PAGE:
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PPI | Trade Fact of the Week | October 4, 2006
The Average Cost of an International Phone Call Has Fallen 90 Percent Since 1980

Editor's Notes: The PPI "Trade Fact of the Week" is a weekly email newsletter published by PPI's Trade & Global Markets Project. To sign up for a free subscription, click here. (Just make sure to check the box next to "Trade & Global Markets.")

Original links are included though some may have expired.

The Numbers:

Year No. of Int'l calls
from the U.S.
Total minutes
of calls
Avg. cost
per minute
1970 n/a 0.1 billion $2.43 per minute
1980 0.2 billion 1.6 billion $1.34 per minute
1990 1.9 billion 8.0 billion $1.00 per minute
2000 5.7 billion 30.1 billion $0.53 per minute
2004 10.9 billion 63.6 billion $0.14 per minute

What They Mean:

In 1980, when wires were copper and phones came with dials, international calls, on average, cost $1.34 per minute (dividing phone company international receipts by minutes on international lines). The era's 230 million Americans made 200 million international calls and spent 1.6 billion minutes on international telephone calls.

By 2004, with wires made of glass (or satellite beams) and phones turning into computers and fashion accessories, the cost of an international call had dropped to 14 cents per minute. An American population approaching 300 million made nearly 11 billion overseas calls and spent nearly 64 billion minutes talking with overseas friends, relatives and business partners. ("Overseas" in the general sense of "abroad" -- about a quarter of the calls went to Canada and Mexico; the United Kingdom, Germany, and India rounded out the top five calling destinations.)

The explanation for the price collapse is principally technological. Call prices drifted down through the 1980s and early 1990s; then, in the late 1990s,deployment of a million miles of submarine fiber-optic cable, plus the launch of dozens of new communications satellites, and most recently early experiments with Internet-based calls, the drift turned into a plunge. Business competition, though probably secondary, is also important: By the mid-1990s, international services had risen to 20 percent of carrier earning, and in 2004, 72 carriers sold international telecom services from the United States.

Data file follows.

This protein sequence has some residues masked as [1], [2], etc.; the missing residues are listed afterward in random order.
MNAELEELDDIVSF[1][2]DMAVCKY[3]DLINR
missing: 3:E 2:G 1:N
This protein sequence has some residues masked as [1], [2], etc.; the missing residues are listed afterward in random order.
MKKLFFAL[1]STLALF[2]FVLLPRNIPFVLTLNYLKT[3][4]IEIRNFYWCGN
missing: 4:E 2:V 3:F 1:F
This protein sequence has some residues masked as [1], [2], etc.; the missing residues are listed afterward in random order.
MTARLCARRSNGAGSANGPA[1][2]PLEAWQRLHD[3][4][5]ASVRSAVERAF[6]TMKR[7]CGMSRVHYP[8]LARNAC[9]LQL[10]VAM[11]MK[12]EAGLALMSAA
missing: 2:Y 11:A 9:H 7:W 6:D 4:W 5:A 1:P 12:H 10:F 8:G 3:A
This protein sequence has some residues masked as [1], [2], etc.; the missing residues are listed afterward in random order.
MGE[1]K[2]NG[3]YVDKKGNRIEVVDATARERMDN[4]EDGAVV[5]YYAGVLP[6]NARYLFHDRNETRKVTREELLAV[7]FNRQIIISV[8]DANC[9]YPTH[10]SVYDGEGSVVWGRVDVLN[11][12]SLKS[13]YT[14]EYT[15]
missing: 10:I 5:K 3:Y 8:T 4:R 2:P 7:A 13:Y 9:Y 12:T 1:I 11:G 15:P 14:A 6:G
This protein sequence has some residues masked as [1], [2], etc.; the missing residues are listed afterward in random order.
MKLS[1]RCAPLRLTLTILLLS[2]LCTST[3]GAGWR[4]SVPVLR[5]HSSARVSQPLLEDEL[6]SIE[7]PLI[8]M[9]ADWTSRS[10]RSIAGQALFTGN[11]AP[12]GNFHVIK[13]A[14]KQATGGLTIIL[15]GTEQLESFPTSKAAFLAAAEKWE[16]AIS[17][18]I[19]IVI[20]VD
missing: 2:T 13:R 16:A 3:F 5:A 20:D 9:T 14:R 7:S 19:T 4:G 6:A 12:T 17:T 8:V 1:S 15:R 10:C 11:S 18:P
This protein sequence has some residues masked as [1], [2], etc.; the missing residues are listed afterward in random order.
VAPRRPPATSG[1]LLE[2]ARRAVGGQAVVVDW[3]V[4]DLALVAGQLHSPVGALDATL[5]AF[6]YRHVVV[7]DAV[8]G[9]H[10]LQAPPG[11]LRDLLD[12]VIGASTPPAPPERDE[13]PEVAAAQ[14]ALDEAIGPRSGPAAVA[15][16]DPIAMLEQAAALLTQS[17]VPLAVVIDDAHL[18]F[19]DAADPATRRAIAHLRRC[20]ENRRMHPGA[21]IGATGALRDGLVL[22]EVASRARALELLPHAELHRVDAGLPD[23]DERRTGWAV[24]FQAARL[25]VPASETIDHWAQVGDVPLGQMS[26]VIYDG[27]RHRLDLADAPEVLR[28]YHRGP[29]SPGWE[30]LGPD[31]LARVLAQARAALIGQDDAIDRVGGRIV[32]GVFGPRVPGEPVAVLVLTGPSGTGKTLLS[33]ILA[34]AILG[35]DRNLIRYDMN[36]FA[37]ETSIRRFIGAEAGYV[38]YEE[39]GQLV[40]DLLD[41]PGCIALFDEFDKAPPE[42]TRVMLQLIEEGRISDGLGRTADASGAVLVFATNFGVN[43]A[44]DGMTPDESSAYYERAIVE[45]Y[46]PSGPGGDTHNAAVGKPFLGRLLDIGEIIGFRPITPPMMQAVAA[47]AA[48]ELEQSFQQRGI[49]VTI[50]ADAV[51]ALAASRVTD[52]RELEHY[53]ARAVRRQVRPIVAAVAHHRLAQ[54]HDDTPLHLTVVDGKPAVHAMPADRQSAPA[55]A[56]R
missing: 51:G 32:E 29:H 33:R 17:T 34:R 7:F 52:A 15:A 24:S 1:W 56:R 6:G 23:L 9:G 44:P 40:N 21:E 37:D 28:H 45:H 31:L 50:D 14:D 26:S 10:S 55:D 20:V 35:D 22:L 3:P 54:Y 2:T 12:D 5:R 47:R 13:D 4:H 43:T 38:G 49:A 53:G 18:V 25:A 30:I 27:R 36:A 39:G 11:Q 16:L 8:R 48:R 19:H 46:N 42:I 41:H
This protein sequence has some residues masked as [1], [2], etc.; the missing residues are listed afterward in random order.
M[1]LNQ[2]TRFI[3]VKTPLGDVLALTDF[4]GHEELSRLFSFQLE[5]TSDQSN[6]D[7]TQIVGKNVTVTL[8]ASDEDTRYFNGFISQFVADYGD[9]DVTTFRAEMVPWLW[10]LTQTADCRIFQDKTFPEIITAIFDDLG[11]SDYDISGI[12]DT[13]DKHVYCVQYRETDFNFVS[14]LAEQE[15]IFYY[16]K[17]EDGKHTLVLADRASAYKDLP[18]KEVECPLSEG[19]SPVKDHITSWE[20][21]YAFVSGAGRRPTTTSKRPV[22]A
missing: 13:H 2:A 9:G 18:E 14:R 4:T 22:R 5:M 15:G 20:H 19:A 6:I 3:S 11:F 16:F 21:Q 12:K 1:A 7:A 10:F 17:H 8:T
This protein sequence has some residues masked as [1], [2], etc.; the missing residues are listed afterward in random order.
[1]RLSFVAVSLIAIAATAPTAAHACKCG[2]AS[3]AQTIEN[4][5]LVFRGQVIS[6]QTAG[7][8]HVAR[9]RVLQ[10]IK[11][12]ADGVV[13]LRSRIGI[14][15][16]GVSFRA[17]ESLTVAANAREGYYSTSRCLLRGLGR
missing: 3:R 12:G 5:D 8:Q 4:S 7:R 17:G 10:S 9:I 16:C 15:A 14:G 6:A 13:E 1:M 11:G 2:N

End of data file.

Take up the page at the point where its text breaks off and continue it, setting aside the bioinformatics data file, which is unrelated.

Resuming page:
The future economic effects, in general terms, will presumably combine lower phone bills with more telephone time, lower-cost operation of multinational businesses, and rapid growth in services exports. Import competition gets most attention at the moment, but a wire always runs in both directions. American statistics do not yet say much about use of telecom systems to export services, but overall data show that U.S. commercial service exports (i.e. total services exports minus travel and transport revenue) rose from $144 billion to about $216 billion between 2000 and 2005, and should approach $240 billion this year. Commercial services imports also rose, but only from $71 billion to $123 billion; overall the American services trade surplus, offshoring or not, continues to grow.

Further Reading:

The Federal Communications Commissions Telephone Trends 2005 report (see p. 40 for summaries of calls, minutes, and average prices since 1980):

More from the FCC -- page 18 of "Trends" report takes you back to 1964, though without the number of calls:


The price of a call depends on the place, time and carrier. The OECD says that in 2002 the standard calling rates per minute at peak times to the United Kingdom were $2.05, and $2.52 for France; a peak call to New Zealand could cost as much as $3.65; a call to Mexico was only $1.86. The least expensive rates dropped at the time to 45 cents per minute for the United Kingdom, and 14 cents for France, New Zealand, and Mexico:

A path-breaking 1980 telephone: